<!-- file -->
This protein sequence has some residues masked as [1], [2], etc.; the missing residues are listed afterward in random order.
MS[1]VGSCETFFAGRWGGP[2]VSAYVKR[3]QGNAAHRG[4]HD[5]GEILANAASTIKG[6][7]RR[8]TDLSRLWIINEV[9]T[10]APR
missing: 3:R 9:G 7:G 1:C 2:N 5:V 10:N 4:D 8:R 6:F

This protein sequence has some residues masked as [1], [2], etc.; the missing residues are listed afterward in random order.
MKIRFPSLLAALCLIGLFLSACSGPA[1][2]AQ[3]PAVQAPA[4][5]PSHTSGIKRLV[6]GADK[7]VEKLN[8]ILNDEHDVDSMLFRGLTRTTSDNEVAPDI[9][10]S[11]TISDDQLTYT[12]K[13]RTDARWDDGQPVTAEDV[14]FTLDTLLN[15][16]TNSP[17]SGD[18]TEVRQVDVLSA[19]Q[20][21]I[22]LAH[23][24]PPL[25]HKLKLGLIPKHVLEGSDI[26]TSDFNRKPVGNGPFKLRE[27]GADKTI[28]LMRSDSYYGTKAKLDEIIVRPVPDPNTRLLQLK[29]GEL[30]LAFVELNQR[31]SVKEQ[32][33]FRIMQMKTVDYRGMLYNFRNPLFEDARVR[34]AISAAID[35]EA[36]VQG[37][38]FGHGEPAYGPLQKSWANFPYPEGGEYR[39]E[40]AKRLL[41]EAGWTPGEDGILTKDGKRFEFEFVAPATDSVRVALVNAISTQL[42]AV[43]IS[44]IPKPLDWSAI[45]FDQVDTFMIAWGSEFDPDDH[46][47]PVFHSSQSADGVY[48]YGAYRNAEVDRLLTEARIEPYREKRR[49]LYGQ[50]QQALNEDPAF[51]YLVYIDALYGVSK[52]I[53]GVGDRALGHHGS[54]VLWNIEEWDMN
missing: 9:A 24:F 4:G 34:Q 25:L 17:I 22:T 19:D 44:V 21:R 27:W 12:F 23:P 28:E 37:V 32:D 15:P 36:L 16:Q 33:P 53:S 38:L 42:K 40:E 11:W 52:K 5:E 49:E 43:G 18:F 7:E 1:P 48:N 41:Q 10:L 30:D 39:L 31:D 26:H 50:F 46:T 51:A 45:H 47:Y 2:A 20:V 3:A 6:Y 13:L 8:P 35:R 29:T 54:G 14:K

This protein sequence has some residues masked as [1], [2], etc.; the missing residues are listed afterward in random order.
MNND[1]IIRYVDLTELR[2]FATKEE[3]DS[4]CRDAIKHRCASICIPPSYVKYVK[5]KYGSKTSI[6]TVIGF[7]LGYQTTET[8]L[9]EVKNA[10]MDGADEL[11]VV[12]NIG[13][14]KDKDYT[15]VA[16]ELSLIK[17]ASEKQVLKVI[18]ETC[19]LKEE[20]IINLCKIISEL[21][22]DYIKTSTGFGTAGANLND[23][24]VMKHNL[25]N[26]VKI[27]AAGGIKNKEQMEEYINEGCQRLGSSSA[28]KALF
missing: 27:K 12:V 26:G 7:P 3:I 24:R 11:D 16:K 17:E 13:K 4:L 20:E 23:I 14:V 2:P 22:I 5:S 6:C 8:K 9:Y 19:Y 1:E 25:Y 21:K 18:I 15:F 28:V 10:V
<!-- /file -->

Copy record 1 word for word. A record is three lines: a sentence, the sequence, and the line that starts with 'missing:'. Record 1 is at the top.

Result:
This protein sequence has some residues masked as [1], [2], etc.; the missing residues are listed afterward in random order.
MS[1]VGSCETFFAGRWGGP[2]VSAYVKR[3]QGNAAHRG[4]HD[5]GEILANAASTIKG[6][7]RR[8]TDLSRLWIINEV[9]T[10]APR
missing: 3:R 9:G 7:G 1:C 2:N 5:V 10:N 4:D 8:R 6:F